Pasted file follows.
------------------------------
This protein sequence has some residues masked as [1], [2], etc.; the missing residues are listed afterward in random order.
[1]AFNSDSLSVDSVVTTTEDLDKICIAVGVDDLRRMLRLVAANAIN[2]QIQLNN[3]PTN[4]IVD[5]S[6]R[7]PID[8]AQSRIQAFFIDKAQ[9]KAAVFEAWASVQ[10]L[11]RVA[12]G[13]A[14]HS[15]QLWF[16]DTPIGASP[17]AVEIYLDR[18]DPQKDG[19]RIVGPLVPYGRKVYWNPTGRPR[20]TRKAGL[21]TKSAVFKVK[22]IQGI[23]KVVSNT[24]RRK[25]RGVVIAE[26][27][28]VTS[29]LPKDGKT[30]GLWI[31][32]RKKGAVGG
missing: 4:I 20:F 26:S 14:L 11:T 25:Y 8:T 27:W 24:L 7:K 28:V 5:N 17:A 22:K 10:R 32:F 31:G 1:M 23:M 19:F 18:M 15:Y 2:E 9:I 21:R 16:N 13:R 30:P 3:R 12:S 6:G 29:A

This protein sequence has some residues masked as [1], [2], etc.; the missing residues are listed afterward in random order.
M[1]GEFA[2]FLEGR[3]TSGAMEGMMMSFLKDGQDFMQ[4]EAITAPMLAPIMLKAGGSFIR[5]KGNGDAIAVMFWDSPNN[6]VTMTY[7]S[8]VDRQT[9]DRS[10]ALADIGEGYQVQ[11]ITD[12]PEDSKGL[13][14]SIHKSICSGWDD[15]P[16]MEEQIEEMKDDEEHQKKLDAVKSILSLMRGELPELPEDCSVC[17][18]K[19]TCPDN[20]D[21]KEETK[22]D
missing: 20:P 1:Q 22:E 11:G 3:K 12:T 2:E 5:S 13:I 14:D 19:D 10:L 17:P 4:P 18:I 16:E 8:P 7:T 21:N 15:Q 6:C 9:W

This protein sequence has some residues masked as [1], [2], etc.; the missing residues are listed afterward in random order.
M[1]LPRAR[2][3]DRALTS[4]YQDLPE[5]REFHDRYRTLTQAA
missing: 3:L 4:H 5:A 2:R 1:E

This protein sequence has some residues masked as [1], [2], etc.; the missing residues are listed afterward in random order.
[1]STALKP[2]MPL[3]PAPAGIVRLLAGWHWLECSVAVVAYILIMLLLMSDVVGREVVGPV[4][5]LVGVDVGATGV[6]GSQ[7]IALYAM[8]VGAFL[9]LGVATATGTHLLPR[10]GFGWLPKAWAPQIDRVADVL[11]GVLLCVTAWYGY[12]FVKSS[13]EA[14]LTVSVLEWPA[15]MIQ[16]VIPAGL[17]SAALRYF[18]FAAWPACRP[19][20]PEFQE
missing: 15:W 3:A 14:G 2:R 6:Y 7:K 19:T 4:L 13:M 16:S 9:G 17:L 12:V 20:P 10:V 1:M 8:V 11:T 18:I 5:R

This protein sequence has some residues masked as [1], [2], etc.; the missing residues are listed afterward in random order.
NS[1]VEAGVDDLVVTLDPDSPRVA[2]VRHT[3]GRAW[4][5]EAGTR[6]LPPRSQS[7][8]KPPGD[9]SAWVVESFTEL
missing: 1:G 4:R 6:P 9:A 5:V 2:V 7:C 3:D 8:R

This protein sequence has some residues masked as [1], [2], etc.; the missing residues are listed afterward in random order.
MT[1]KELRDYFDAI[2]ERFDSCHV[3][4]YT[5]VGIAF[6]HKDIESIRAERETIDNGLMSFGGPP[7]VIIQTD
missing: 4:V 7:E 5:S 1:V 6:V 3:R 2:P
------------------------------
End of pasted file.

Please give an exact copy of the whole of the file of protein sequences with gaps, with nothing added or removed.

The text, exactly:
This protein sequence has some residues masked as [1], [2], etc.; the missing residues are listed afterward in random order.
[1]AFNSDSLSVDSVVTTTEDLDKICIAVGVDDLRRMLRLVAANAIN[2]QIQLNN[3]PTN[4]IVD[5]S[6]R[7]PID[8]AQSRIQAFFIDKAQ[9]KAAVFEAWASVQ[10]L[11]RVA[12]G[13]A[14]HS[15]QLWF[16]DTPIGASP[17]AVEIYLDR[18]DPQKDG[19]RIVGPLVPYGRKVYWNPTGRPR[20]TRKAGL[21]TKSAVFKVK[22]IQGI[23]KVVSNT[24]RRK[25]RGVVIAE[26][27][28]VTS[29]LPKDGKT[30]GLWI[31][32]RKKGAVGG
missing: 4:I 20:F 26:S 14:L 11:T 25:Y 8:T 27:W 24:L 7:K 28:V 5:N 17:A 22:K 10:R 32:F 31:G 1:M 23:M 19:F 18:M 15:Y 2:E 9:I 21:R 16:N 13:R 30:P 3:R 12:S 6:G 29:A

This protein sequence has some residues masked as [1], [2], etc.; the missing residues are listed afterward in random order.
M[1]GEFA[2]FLEGR[3]TSGAMEGMMMSFLKDGQDFMQ[4]EAITAPMLAPIMLKAGGSFIR[5]KGNGDAIAVMFWDSPNN[6]VTMTY[7]S[8]VDRQT[9]DRS[10]ALADIGEGYQVQ[11]ITD[12]PEDSKGL[13][14]SIHKSICSGWDD[15]P[16]MEEQIEEMKDDEEHQKKLDAVKSILSLMRGELPELPEDCSVC[17][18]K[19]TCPDN[20]D[21]KEETK[22]D
missing: 20:P 1:Q 22:E 11:G 3:K 12:T 2:E 5:S 13:I 14:D 19:D 10:L 17:P 4:P 18:I 16:E 8:P 7:T 21:N 15:Q 6:C 9:W

This protein sequence has some residues masked as [1], [2], etc.; the missing residues are listed afterward in random order.
M[1]LPRAR[2][3]DRALTS[4]YQDLPE[5]REFHDRYRTLTQAA
missing: 3:L 4:H 5:A 2:R 1:E

This protein sequence has some residues masked as [1], [2], etc.; the missing residues are listed afterward in random order.
[1]STALKP[2]MPL[3]PAPAGIVRLLAGWHWLECSVAVVAYILIMLLLMSDVVGREVVGPV[4][5]LVGVDVGATGV[6]GSQ[7]IALYAM[8]VGAFL[9]LGVATATGTHLLPR[10]GFGWLPKAWAPQIDRVADVL[11]GVLLCVTAWYGY[12]FVKSS[13]EA[14]LTVSVLEWPA[15]MIQ[16]VIPAGL[17]SAALRYF[18]FAAWPACRP[19][20]PEFQE
missing: 15:W 3:A 14:G 2:R 6:Y 7:K 19:T 4:L 13:M 16:S 9:G 17:L 12:V 20:P 10:V 1:M 8:V 11:T 18:I 5:R

This protein sequence has some residues masked as [1], [2], etc.; the missing residues are listed afterward in random order.
NS[1]VEAGVDDLVVTLDPDSPRVA[2]VRHT[3]GRAW[4][5]EAGTR[6]LPPRSQS[7][8]KPPGD[9]SAWVVESFTEL
missing: 1:G 4:R 6:P 9:A 5:V 2:V 7:C 3:D 8:R

This protein sequence has some residues masked as [1], [2], etc.; the missing residues are listed afterward in random order.
MT[1]KELRDYFDAI[2]ERFDSCHV[3][4]YT[5]VGIAF[6]HKDIESIRAERETIDNGLMSFGGPP[7]VIIQTD
missing: 4:V 7:E 5:S 1:V 6:V 3:R 2:P